But report says TTM keeper is 'functionally blind'
Brighton Mhlongo not ready to hang up his gloves
A source close to Brighton Mhlongo has informed Sowetan that the goalkeeper isn’t ready to hang up his gloves despite Tshakhuma Tsha Madzivhandila (TTM) coach Dylan Kerr saying he won’t play professional football again.
Kerr revealed Mhlongo's career was as good as over when TTM were crowned the Nedbank Cup champions after beating Chippa United 1-0 in Bloemfontein at the weekend.
Mhlongo partially lost his eyesight after he was hit by a soccer ball during a training session last month, and the club took him to an eye specialist who confirmed that his left eye was now functionally blind.
“The coach may have announced early, but he is still going to see another eye specialist. He believes he can still play football again,” a source said.
Asked for a comment, the 30-year-old goalkeeper said he would only comment once TTM pronounce on his situation officially.
But a letter seen by Sowetan confirmed the severity of Mhlongo’s eye injury, unequivocally saying “his left eye is functionally blind and surgery will not restore his sight".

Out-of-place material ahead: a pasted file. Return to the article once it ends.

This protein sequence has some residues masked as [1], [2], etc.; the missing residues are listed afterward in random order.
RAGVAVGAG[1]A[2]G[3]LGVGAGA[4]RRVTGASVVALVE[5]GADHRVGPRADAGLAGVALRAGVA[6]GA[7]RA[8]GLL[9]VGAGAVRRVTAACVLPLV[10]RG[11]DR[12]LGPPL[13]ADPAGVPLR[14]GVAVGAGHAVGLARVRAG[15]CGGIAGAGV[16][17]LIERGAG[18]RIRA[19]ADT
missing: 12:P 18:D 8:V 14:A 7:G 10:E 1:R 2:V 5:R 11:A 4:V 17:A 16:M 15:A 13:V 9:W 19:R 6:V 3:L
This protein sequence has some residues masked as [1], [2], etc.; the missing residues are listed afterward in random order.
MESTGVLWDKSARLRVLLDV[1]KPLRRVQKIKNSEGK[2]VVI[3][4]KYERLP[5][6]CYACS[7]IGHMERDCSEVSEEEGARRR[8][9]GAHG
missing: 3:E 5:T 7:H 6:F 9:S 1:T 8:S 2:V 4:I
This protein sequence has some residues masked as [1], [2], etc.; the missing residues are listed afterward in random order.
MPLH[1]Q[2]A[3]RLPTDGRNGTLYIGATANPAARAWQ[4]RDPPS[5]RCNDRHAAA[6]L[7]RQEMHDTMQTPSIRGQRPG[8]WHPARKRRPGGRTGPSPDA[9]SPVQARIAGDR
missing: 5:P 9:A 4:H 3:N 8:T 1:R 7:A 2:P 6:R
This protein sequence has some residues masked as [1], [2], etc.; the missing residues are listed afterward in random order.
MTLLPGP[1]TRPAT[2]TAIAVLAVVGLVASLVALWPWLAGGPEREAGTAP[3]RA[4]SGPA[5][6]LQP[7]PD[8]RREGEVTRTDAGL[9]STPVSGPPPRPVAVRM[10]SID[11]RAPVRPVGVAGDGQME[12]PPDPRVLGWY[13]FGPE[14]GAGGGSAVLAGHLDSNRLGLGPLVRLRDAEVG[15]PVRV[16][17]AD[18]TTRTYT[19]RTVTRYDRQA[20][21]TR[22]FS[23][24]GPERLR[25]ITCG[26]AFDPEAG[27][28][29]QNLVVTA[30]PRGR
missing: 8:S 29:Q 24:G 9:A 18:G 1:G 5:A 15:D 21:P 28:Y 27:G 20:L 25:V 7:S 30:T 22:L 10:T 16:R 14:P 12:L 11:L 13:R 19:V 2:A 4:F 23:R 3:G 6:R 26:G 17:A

Kerr insisted he spoke to Mhlongo about the possibility of not playing again, and after seeing the letter from the doctors, that’s where it was clear that he may have to retire.
“As far as I know from his conversation with me and the speech he made before the game on Saturday, he is not going to play professional football again,” Kerr told Sowetan yesterday.
“He has seen two eye specialists, and as far as I’m aware, the injury is bad, and I think he has 10% vision in his [injured] eye now.
“He may not play professional football, maybe amateur. It is sad for him because the competition between him and Washington Arubi was phenomenal. I have seen the report, and I think he may go for the second or third opinion.”
Kerr added that the club would support him through this period, and if he decides to go for another opinion, they will help him. “It is a shame because you don’t want to see players end their careers through injuries,” Kerr said.
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